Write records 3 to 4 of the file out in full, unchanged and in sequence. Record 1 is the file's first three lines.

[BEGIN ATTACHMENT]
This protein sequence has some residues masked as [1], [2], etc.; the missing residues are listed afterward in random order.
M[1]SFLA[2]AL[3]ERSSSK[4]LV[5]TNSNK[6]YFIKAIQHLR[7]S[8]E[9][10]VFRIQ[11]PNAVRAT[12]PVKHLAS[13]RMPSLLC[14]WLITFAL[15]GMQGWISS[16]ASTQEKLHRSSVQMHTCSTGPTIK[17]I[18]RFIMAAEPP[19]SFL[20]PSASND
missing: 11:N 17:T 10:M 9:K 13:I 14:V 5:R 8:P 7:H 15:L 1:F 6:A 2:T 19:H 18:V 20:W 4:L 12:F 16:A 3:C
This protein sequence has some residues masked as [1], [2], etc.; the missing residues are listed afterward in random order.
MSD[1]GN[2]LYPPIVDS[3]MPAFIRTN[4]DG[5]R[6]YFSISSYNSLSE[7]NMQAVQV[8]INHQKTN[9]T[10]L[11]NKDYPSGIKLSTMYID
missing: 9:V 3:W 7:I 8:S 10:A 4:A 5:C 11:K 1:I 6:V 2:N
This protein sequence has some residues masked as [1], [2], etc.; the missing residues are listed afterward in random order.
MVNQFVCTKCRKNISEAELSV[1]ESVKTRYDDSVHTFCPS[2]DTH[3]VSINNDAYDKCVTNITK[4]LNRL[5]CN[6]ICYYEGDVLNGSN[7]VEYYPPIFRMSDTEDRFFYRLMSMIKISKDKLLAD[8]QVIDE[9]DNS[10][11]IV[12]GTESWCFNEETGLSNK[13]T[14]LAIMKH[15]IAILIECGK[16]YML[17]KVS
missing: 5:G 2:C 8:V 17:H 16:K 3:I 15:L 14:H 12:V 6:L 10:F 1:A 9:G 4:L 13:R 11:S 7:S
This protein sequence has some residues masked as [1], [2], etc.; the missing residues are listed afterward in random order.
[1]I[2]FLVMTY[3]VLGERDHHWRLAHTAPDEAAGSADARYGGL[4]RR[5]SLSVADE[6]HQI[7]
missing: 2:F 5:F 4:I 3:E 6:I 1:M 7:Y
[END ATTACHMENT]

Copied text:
This protein sequence has some residues masked as [1], [2], etc.; the missing residues are listed afterward in random order.
MVNQFVCTKCRKNISEAELSV[1]ESVKTRYDDSVHTFCPS[2]DTH[3]VSINNDAYDKCVTNITK[4]LNRL[5]CN[6]ICYYEGDVLNGSN[7]VEYYPPIFRMSDTEDRFFYRLMSMIKISKDKLLAD[8]QVIDE[9]DNS[10][11]IV[12]GTESWCFNEETGLSNK[13]T[14]LAIMKH[15]IAILIECGK[16]YML[17]KVS
missing: 5:G 2:C 8:V 17:H 16:K 3:I 15:L 14:H 12:V 6:L 10:F 1:A 9:G 4:L 13:R 11:S 7:S
This protein sequence has some residues masked as [1], [2], etc.; the missing residues are listed afterward in random order.
[1]I[2]FLVMTY[3]VLGERDHHWRLAHTAPDEAAGSADARYGGL[4]RR[5]SLSVADE[6]HQI[7]
missing: 2:F 5:F 4:I 3:E 6:I 1:M 7:Y